I don’t know about you, but when I invest in summer annuals I want to purchase plants which will flower from spring through frost. Perennials come and go throughout the season, but annuals (the best, most reliable growers) should “hang in there” until fall. My garden motto, so far as annuals goes is: “If you don’t grow, you go!” Over the years, I’ve embraced some favorite annuals which look good, smell good, stand up to heat and humidity all summer long and are easy to care for. I highly recommend them! Here are some “can’t miss” annuals for your summer garden:
1. Geraniums. Geraniums, more accurately known as Pelargoniums, are showy, fragrant, easy-care annuals which belong in every garden! They are equally at home in garden beds or in containers. Though extremely hardy, geraniums require rich, well-drained soil and should be dead-headed regularly to keep the flowers coming back and the plant bushy. They thrive in sun but tolerate some shade and are heavy feeders, so fertilize on a regular basis. These beauties can even be brought inside. Placed near a sunny window, they will continue to flower for you all through the winter.
2. Tuberous Begonias. The upright forms of tuberous begonia make wonderful bedding plants; the pendulous ones look magnificent in hanging pots. Even better, tuberous begonias perform wonderfully well all season long in shady spots, one of the rare showy annuals which tolerates shade. Whether in-ground in your garden or in hanging baskets or planters, tuberous begonias need to be fertilized every 3 weeks. Also, pick off spent blooms and you’ll have continuous flowering from spring through fall. If you like, at the end of the growing season you can dig up the tubers, dry them, store them in a cool dark place and then plant them again next spring.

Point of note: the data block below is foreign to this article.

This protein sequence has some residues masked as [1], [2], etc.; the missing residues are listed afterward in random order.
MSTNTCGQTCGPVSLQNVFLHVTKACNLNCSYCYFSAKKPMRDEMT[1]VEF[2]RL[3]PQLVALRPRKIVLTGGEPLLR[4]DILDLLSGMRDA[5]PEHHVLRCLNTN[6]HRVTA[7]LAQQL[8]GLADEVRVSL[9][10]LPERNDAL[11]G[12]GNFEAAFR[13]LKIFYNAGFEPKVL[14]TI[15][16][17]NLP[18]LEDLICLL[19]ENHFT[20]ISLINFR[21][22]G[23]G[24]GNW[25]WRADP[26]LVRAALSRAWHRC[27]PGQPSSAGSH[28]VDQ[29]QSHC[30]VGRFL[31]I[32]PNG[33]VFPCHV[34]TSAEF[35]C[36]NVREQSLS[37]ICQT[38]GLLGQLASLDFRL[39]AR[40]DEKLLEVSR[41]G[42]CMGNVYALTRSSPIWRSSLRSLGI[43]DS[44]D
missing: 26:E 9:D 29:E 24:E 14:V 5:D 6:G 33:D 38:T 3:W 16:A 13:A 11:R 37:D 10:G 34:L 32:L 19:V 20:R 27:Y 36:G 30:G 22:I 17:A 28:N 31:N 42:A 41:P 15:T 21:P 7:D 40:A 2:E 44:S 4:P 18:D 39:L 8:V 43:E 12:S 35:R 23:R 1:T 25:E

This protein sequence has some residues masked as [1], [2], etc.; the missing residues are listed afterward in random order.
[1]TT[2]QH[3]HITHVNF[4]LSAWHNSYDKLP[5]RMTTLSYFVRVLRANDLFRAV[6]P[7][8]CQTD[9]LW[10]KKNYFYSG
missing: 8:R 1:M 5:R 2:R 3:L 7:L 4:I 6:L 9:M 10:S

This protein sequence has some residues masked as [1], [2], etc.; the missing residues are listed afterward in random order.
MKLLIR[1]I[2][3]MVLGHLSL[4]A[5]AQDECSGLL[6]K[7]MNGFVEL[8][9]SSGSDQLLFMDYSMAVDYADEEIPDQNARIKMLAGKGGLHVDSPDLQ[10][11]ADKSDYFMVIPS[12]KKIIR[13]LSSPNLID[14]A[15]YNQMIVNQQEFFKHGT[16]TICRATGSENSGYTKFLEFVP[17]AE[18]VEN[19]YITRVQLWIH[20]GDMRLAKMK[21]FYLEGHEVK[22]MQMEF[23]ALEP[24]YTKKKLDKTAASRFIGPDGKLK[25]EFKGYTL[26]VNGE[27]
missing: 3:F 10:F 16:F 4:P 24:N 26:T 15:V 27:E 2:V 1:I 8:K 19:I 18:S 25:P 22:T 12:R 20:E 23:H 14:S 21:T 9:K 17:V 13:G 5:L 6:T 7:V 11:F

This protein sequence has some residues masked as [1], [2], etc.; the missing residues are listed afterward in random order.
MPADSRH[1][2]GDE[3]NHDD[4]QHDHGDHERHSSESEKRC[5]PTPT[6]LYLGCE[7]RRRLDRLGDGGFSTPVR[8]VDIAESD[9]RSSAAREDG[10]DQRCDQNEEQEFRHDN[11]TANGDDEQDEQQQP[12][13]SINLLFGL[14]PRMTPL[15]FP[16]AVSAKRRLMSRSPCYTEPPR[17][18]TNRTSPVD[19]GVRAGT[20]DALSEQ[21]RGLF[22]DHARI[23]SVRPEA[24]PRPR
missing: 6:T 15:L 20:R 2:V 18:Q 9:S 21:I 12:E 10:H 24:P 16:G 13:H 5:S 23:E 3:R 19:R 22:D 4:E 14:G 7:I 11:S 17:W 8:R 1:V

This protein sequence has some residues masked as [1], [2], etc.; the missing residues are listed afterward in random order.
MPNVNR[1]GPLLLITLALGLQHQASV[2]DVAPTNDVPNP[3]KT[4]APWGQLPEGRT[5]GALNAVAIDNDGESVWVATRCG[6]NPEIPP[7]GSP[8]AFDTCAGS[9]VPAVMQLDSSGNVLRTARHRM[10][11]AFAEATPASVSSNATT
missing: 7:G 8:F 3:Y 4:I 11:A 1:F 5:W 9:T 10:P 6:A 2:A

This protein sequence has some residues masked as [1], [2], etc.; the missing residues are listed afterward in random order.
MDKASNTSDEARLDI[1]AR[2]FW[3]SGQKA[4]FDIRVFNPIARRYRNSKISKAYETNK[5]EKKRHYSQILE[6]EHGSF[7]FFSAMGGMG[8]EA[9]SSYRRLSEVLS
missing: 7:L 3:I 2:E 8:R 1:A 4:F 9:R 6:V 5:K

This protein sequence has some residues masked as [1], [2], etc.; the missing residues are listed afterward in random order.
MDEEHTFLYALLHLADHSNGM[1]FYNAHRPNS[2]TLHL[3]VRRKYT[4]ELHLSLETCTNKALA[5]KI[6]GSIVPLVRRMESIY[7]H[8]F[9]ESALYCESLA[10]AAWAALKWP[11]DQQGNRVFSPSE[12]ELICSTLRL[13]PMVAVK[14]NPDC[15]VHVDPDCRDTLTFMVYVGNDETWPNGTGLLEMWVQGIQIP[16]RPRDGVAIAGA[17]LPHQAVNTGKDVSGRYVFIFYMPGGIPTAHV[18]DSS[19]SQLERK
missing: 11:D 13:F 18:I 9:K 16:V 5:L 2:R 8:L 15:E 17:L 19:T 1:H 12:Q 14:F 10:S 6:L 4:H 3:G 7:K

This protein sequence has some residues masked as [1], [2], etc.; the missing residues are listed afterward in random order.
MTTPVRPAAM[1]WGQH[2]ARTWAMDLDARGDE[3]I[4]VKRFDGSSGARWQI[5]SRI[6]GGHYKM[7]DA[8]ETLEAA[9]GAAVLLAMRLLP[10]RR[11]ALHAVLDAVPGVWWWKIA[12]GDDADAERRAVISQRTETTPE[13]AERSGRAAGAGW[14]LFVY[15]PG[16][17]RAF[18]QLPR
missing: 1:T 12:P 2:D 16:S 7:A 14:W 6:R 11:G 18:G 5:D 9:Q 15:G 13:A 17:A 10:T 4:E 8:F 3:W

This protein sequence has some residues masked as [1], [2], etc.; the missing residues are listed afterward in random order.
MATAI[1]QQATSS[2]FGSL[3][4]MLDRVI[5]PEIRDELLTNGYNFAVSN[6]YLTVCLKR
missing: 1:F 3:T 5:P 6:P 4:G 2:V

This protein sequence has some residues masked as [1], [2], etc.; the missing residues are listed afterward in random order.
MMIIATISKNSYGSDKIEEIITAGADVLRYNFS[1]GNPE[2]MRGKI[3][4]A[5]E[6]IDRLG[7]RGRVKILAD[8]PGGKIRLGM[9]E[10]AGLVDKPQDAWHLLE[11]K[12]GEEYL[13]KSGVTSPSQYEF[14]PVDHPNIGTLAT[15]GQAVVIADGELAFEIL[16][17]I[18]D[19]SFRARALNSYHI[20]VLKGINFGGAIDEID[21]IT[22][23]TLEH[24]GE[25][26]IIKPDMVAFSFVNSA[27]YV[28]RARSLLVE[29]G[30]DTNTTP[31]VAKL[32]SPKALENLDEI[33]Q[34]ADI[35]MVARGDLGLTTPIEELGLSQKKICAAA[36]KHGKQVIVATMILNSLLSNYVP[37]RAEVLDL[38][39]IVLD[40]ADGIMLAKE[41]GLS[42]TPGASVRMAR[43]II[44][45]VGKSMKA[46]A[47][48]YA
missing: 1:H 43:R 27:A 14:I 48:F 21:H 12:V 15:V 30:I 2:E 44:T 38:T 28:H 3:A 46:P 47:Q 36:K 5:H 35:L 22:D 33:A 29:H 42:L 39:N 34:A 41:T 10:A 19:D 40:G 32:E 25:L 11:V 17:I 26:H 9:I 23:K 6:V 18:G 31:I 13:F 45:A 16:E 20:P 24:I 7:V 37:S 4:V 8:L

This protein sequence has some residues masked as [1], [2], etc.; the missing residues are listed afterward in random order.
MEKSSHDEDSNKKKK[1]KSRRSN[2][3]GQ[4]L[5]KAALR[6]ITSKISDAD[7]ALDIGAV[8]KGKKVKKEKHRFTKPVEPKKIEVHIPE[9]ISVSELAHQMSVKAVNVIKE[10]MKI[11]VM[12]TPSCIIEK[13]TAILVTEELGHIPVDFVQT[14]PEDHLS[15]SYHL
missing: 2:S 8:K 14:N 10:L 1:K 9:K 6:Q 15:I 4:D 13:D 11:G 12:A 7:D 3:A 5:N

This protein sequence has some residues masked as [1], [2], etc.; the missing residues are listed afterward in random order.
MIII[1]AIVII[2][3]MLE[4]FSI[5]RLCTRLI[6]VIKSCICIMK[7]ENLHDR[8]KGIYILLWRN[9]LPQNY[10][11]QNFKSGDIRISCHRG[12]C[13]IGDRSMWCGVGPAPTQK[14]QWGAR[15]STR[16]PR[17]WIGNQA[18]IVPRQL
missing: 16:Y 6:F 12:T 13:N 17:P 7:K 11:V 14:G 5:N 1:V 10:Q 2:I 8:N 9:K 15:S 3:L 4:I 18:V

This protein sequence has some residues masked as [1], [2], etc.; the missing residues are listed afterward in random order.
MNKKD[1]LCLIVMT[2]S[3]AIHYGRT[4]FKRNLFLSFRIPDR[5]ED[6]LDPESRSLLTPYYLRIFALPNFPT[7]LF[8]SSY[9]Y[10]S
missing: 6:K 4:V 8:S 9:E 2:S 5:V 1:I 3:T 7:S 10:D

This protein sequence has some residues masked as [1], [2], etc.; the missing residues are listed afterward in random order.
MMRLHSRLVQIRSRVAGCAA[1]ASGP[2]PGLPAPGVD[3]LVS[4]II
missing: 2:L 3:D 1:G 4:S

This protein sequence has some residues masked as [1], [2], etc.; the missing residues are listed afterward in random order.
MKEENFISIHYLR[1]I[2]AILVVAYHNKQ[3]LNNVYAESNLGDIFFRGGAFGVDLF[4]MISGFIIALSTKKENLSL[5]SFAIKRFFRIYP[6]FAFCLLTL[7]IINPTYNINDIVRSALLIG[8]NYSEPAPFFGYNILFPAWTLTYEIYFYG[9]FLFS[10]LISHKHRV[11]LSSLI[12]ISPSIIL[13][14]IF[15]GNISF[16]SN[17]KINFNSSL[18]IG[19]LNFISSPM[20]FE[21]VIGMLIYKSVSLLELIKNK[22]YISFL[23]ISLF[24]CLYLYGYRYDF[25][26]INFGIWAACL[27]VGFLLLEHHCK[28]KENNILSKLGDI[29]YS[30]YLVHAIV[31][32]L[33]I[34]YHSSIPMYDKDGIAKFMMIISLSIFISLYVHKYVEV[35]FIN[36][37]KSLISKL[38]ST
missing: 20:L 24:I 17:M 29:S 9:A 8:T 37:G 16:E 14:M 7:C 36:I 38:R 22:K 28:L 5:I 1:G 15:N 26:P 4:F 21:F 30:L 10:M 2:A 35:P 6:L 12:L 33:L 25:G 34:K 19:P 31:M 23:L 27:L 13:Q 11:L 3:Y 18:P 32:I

3. Lantana. Lantanas have only recently become readily available in the Northeast and Midwest but they are a workhorse plant that I have come to love. They always have a place in my garden! They are beautiful, come in a wide variety of colors (including some variegated varieties) and are incredibly easy to care for. They do well in sun but also tolerate shade and attract both butterflies and hummingbirds to your garden. Unlike some other annuals, lantana do not require constant fertilizing (fertilize in the spring and then again in mid-summer) but do deadhead frequently to encourage constant flowering.
4. Marigolds. There’s no annual more cheerful or easier to grow than a marigold. Marigolds are among the most popular of annuals because they are easy to grow, come in bright, beautiful colors and actually can help to repel certain garden pests, like nematodes, which can attack vegetable plants. The most common marigold varieties are African or French. Marigolds love sun and lots of heat. Plant in well-drained soil, fertilize monthly and you will soon have a bumper crop of stunning flowers in varying shades of orange, yellow and cream. Marigolds make gorgeous bouquets which also dry beautifully and, of course, some marigold petals are edible and can be used to add flavor to salads and stir fry dishes.
5. Cosmos. I just love cosmos and they are about as easy to grow as it gets. Found in vibrant shades of pink, rose, orange and yellow, they also come in a lovely bright white. Depending upon the specific variety, cosmos will grow anywhere from 1 to 4 feet tall and the taller varieties will need staking. Deadhead regularly but be careful not to overwater cosmos. Cosmos like dry soil and can be prone to powdery mildew so make sure there is constant airflow where you plant your cosmos. The taller varieties look best in the back of your garden bed and go wonderfully well with phlox, delphinium, daisies and foxgloves. Dwarf cosmos varieties are stunning in pots and planters.
Make sure to include at least some of these annuals in your garden this summer. You’ll be rewarded with beautiful flowers all season long.